HSR&D Citation Abstracts
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Cartmell KB, Dismuke CE, Dooley M, Mueller M, Nahhas GJ, Warren GW, Fallis P, Cummings KM. Effect of an Evidence-based Inpatient Tobacco Dependence Treatment Service on 1-Year Postdischarge Health Care Costs. Medical care. 2018 Oct 1; 56(10):883-889.
In 2014, the Medical University of South Carolina (MUSC) implemented a Tobacco Dependence Treatment Service (TDTS) consistent with the Joint Commission (JC) standards recommending that hospitals screen patients for smoking, provide cessation support, and follow-up contact for relapse prevention within 1 month of discharge. We previously demonstrated that patients exposed to the MUSC TDTS were approximately half as likely to be smoking one month after discharge and 23% less likely to have a 30-day hospital readmission. This paper examines whether exposure to the TDTS influenced downstream health care charges 12 months after patients were discharged from the hospital.
Data from MUSC's electronic health records, the TDTS, and statewide health care utilization datasets (eg, hospitalization, emergency department, and ambulatory surgery visits) were linked to assess how exposure to the MUSC TDTS impacted health care charges. Total health care charges were compared for patients with and without TDTS exposure. To reduce potential TDTS exposure selection bias, propensity score weighting was used to balance baseline characteristics between groups. The cost of delivering the MUSC TDTS intervention was calculated, along with cost per smoker.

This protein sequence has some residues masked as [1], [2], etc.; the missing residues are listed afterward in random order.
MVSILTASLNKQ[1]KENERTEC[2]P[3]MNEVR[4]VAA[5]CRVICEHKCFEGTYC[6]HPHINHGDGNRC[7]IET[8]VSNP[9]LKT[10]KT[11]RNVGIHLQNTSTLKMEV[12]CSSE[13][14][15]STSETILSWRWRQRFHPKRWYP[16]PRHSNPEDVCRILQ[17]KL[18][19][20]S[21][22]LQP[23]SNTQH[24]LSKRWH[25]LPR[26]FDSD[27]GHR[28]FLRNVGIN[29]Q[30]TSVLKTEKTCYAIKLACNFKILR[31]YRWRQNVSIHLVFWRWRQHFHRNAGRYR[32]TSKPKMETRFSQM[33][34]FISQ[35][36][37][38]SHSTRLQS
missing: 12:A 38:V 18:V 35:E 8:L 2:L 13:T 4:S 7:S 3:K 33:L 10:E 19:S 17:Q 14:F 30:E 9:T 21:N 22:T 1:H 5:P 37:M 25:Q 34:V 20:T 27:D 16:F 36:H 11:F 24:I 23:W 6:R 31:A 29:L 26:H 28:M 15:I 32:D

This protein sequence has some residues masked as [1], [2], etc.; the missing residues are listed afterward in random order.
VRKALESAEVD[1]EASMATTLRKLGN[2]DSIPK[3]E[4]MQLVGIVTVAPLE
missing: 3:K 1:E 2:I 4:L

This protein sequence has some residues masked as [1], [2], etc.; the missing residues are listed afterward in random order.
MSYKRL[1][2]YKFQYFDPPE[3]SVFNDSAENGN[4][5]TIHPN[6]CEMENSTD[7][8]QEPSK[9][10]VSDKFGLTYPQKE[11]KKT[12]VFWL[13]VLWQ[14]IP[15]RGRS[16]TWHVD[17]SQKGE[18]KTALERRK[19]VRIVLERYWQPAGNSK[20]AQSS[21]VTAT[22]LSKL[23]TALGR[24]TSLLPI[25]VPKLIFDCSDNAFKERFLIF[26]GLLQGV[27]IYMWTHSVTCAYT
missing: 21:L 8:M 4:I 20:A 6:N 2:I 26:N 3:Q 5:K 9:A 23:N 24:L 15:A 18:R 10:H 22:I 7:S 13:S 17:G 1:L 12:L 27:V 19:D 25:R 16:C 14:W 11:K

The overall adjusted mean health care charges for smokers exposed to the TDTS were $7299 lower than for those who did not receive TDTS services (P=0.047). The TDTS cost per smoker was modest by comparison at $34.21 per smoker eligible for the service.
Results suggest that implementation of a TDTS consistent with JC standards for smoking cessation can be affordably implemented and yield substantial health care savings that would benefit patients, hospitals, and insurers.